Desert Isle Keeper
Lola Carlyle Reveals All
I know as I write this review that it’s not going to find universal agreement, and some of you may even feel that I’ve lost my mind for granting the latest Rachel Gibson release DIK status. Nevertheless, Lola Carlyle Reveals All is exactly the kind of book I like, a somewhat suspenseful contemporary with a very alpha hero, and a capable and intelligent heroine, and more than a few laughs – and sparks – between them.
Lola Carlyle is a former-supermodel-turned-lingerie-mogul, taking a much-needed vacation in the Bahamas with her mini Pinscher, Baby Doll. When she wakes up in a friend’s boat which has just been “commandeered” by a scary-looking man who claims to work for the US government, she’s more than a bit worried. But even more alarming is the way her pulse reacts to that scary-looking man – who cleans up very nicely, it turns out. Now she has to survive both her kidnapping and her kidnapper. And the latter may be much more dangerous.
Max Zamora has been beat up, tortured, and shot at in the last couple of hours and all of his best-laid plans have gone wrong. Now he finds himself stranded in the seemingly-deserted boat he’d commandeered in his escape from the crime boss whose son he had been forced to kill – except that the boat isn’t so deserted after all. Instead, he’s stuck with a pain-in-the-butt underwear model and her useless miniature mutt, on a boat that’s going nowhere fast, in the middle of the Atlantic. Now he’s got to try to get them rescued, before they find themselves captured by the vengeful Cosella cartel – or before they find themselves in bed together, and caught up in a relationship that neither one of them is prepared for.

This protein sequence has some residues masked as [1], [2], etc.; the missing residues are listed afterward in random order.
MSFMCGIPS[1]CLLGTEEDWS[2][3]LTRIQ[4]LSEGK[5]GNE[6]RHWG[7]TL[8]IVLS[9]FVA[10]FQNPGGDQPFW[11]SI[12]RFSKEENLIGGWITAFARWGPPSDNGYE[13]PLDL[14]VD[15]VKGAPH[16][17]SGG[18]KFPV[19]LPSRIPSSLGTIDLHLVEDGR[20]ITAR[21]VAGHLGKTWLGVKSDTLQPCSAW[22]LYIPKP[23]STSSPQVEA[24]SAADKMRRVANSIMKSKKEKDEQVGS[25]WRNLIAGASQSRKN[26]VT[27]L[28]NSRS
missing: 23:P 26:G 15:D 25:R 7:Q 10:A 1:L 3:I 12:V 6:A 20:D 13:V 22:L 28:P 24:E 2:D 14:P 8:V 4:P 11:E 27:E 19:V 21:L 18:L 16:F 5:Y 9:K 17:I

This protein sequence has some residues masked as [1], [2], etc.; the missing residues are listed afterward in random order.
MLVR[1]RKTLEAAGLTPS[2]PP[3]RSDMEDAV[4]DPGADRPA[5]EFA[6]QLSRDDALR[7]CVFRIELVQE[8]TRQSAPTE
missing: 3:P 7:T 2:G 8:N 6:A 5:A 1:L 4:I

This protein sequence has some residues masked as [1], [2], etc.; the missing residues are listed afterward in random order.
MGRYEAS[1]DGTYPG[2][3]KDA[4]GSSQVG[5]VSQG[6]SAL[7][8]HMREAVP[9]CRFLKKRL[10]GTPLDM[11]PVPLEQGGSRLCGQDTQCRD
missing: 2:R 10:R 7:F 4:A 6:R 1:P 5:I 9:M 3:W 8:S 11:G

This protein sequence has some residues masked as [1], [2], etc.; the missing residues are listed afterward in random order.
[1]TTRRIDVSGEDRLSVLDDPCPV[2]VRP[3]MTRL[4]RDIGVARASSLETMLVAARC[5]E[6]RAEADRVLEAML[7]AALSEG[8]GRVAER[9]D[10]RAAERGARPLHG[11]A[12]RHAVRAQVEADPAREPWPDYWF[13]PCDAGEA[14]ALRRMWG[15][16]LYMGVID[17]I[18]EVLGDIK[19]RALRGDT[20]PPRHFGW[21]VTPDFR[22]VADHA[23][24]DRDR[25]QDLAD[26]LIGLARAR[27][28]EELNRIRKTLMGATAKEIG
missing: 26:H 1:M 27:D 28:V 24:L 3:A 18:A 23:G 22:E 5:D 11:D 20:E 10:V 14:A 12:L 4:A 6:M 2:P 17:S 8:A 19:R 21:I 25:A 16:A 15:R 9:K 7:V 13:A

In the first few pages – the first couple of chapters, even – I didn’t think I was going to like Max. The way he’s drawn early on is not a flattering portrait. But when his actions started belying his words and descriptions, he won me over, and fast. He’s a total alpha male, with a crude mouth and rough sensibilities. These are qualities that are certain to turn some readers off, but strip those protective layers away, and he’s prime hero material: vulnerable, intelligent and caring, usually in spite of himself. He didn’t “have me at hello,” but by the end, well, he had me – but good.
Lola is an interesting character. It’s true that she plays the semi-helpless woman saved by the big, strong man, at least at first, but this is a courageous woman who has faced more subtle dangers within herself, including the fight to save herself from bulimia and the emotional sinkhole it entails. Now she faces down more external dangers with the same bravery and determination. She is a perfect match for Max’s blunt edges, although I would have liked to see more of her consciously surrendering control (her biggest hurdle, closely tied to her bulimic history) to Max when she needs to do so. Both of these characters are extremely interesting, and it would have been nice to see a little more of them, and their struggles to find and accept what they really want and need in life. But wanting more is a small quibble in such a fun, funny, hot and emotional novel.
This is a difficult review to write, since I know many people will see this book in a very different light. But for my money, this is exactly what I’m looking for: strong characters, funny dialogue, and enough sparks to consume the pages they inhabit. For fans of the true alpha male, this one is a must-read.